Scuba dive for any length of time and you'll start wanting your own equipment. A natural follow-up question then is, "What equipment do I buy?" Let's look through all the equipment a diver needs, which you should buy, and in what order.
Your own mask is usually high up on the list of equipment to own. This could be for a few reasons. Having a properly-fitted mask increases the comfort of your dives. Masks are one of the more "personal" items you own, so having your own that you are comfortable with is an advantage. They also are small and easy to travel with. Factor in the price on top of that, and a mask is one of the first things you should own.
Snorkels are almost always bought in conjunction with a mask, so all the previous applies.
Fins complete the trio of a beginner's set: mask, snorkel, and fins. Some shops even require that you own each of these before beginning your open water certification. These three items also double as snorkeling gear, so their uses extend beyond scuba diving.
I was debating where to put wetsuits. In my opinion, I would rather have my own wetsuit than my own pair of fins. So why did I put it after? Buying a wetsuit is not so easy, since you feel like you are committing to a single diving locale by having to choose one thickness of wetsuit. Having to make this decision early in your diving career can be confusing. Thus, I say buy your mask / snorkel / fins set and use it for a while, then when you have a good idea where you'll do most your diving, purchase a wetsuit (follow our wetsuit guide for help).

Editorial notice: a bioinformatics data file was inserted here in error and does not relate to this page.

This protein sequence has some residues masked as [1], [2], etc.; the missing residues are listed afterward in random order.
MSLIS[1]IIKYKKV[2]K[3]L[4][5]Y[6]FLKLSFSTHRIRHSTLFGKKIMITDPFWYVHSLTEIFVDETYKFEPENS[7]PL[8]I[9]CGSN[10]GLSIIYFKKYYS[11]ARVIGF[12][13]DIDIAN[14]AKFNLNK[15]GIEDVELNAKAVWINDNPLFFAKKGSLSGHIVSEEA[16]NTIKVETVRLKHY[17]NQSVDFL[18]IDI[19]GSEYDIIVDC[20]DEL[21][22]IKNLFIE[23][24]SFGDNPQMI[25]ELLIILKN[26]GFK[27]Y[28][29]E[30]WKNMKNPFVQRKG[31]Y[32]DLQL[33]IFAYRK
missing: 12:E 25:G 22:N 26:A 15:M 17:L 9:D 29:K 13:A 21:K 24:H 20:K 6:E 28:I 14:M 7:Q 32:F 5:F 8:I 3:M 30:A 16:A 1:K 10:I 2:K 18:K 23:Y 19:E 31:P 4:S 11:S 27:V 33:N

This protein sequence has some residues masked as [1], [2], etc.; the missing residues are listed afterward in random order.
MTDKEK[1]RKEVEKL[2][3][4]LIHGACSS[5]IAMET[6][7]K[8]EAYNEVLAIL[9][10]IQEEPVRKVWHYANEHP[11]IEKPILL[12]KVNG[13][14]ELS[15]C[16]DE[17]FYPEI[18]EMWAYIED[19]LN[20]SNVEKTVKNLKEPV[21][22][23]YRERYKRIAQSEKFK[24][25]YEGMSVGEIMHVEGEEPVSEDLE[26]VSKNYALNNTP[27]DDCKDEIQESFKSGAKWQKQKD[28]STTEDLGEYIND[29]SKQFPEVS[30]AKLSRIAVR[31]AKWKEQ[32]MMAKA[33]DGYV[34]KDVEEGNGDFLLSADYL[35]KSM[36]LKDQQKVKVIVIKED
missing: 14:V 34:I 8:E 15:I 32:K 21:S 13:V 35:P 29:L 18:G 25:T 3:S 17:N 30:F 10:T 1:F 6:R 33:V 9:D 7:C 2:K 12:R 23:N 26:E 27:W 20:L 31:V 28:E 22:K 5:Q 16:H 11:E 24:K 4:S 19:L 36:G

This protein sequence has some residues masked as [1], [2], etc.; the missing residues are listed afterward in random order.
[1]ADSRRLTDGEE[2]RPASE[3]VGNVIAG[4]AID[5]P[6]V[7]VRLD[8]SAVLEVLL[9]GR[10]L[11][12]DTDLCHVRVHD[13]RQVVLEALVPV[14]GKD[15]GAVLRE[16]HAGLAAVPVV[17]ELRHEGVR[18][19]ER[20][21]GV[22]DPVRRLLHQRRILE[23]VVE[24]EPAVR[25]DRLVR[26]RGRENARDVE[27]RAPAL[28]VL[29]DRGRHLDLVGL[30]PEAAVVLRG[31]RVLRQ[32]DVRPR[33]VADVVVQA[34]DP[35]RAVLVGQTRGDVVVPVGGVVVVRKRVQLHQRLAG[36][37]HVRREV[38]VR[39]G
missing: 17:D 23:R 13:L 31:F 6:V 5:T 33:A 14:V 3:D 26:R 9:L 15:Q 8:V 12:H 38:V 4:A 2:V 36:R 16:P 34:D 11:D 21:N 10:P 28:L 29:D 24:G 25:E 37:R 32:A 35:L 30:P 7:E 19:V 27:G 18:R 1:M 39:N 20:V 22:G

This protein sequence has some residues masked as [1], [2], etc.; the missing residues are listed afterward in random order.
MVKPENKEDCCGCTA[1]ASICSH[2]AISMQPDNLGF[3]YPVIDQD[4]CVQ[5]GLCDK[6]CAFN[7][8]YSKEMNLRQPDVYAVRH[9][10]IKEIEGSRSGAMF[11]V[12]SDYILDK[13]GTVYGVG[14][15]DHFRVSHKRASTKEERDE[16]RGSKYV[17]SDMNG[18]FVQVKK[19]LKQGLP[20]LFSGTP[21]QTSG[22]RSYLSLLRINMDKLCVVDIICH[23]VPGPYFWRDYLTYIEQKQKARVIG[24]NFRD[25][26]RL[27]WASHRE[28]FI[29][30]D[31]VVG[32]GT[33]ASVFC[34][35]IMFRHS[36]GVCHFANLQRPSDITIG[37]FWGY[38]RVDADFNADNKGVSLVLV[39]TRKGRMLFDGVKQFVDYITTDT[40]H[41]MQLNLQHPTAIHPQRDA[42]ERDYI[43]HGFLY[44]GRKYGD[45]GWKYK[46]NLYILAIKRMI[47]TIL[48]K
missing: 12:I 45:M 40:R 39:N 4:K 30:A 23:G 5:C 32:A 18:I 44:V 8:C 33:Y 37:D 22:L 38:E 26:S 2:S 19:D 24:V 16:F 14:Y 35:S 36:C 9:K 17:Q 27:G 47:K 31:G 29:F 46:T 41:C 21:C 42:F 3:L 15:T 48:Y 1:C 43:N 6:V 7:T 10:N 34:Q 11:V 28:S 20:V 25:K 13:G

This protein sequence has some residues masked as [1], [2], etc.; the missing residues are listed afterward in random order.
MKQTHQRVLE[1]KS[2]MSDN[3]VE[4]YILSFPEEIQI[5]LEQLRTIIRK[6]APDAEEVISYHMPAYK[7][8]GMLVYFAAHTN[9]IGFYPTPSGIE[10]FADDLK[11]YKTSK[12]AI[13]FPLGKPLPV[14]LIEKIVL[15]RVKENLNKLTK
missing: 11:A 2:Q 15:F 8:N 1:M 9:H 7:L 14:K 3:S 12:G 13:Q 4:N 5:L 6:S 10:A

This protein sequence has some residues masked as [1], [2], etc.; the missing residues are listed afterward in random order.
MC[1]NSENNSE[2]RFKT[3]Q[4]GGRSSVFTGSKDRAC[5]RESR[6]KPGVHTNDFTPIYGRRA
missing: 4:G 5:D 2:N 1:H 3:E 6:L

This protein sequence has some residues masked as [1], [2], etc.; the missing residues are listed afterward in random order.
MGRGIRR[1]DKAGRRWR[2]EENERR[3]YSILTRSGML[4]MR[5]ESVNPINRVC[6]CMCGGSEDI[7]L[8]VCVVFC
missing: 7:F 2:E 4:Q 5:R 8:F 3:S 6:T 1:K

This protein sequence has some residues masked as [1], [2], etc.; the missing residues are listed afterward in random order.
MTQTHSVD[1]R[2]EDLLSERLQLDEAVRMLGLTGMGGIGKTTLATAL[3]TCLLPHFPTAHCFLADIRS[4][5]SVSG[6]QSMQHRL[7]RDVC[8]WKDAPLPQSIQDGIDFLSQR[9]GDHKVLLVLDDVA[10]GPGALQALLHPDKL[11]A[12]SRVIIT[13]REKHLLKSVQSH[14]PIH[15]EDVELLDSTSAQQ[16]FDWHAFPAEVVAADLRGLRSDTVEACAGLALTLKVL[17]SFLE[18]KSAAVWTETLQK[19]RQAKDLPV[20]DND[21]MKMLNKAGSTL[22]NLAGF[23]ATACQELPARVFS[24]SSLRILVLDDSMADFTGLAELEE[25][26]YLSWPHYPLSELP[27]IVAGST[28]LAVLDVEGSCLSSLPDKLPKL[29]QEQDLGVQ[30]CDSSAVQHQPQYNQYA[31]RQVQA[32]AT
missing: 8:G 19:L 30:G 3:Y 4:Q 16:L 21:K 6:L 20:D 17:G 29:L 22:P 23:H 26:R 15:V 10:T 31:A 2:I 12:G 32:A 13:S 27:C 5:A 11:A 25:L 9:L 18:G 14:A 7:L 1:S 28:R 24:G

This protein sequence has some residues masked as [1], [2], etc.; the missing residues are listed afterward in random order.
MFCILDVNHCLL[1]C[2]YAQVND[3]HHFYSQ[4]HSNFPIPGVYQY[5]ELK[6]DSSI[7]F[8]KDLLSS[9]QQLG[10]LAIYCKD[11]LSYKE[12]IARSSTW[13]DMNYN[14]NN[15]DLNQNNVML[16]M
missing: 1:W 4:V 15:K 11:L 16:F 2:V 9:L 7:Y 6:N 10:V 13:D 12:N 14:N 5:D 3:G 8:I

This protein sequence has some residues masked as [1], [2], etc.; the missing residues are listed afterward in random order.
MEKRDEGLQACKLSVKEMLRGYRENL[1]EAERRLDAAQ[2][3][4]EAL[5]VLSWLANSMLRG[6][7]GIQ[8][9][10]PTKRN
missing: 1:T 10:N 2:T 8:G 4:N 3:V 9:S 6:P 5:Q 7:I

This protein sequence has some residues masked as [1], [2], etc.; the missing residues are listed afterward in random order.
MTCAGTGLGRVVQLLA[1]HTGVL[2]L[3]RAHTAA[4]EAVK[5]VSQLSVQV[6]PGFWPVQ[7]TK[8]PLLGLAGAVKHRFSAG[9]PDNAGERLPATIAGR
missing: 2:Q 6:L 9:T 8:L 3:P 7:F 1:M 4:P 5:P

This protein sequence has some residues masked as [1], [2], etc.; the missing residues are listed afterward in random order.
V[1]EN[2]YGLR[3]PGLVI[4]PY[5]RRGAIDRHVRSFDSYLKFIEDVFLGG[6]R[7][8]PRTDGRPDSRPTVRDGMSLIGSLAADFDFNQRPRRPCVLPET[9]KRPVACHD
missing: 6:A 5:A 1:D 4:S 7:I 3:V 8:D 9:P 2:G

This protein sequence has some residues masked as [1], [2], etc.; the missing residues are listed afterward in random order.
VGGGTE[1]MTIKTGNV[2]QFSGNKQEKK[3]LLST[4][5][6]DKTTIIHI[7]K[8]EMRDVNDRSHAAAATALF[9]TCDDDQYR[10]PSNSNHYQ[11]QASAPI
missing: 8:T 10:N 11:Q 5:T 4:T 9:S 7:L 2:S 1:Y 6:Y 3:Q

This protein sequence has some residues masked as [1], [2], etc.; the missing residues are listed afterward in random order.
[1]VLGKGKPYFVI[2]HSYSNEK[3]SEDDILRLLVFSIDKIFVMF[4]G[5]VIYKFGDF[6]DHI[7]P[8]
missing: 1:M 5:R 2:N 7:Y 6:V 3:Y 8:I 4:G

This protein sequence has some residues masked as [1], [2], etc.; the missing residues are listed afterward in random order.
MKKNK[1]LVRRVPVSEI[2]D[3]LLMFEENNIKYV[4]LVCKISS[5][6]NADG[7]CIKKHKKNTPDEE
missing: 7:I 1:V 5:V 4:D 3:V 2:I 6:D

Having said that, owning your own wetsuit is wonderful. I personally love knowing that I'm the only person that's peed in mine. Add a hooded vest for additional comfort and versatility.
Now we're getting into serious diving. A BCD is not a purchase for the casual diver. They are often bought by those beginning divemaster training, or people who have been scuba diving for years and are finally tired of paying BCD rental costs.
When buying a BCD, you don't need anything expensive or flashy (unless that's your thing). Make sure it has enough lift and fits you well, and you can get out with your wallet intact.
Regulators often go hand-in-hand with BCDs. This time, things can get pricey. Go with a solid regulator, even if it costs a little more. Remember, you're gonna be breathing off this thing under 90 feet of water.
I'm lumping pressure gauges, depth gauges, and octopuses into this category, since you will usually buy them with the regulator.
Weights are boring, but required gear. Don't bother buying them unless you often go diving locally without a shop. Traveling with them is unnecessary, since you can find weights anywhere.
Ditto for a cylinder. If you're in the market for one, you already know it. Otherwise, be glad you can get away with renting one.
This is all the required gear for scuba diving. Naturally there is other equipment, like computers, that comes up, but does not fit into this guide.
One last thing, buying gear is a big decision, but it's not life-changing. There are a lot of choices, so don't get too bogged down out there. Some people prefer to buy inexpensive gear as a beginner, and then upgrade later. The life on most of this equipment is in the 4-5 year range, so keep some perspective when making your purchase.
What are your thoughts? Would you recommend buying gear in a different order? Make your opinion heard in the comments.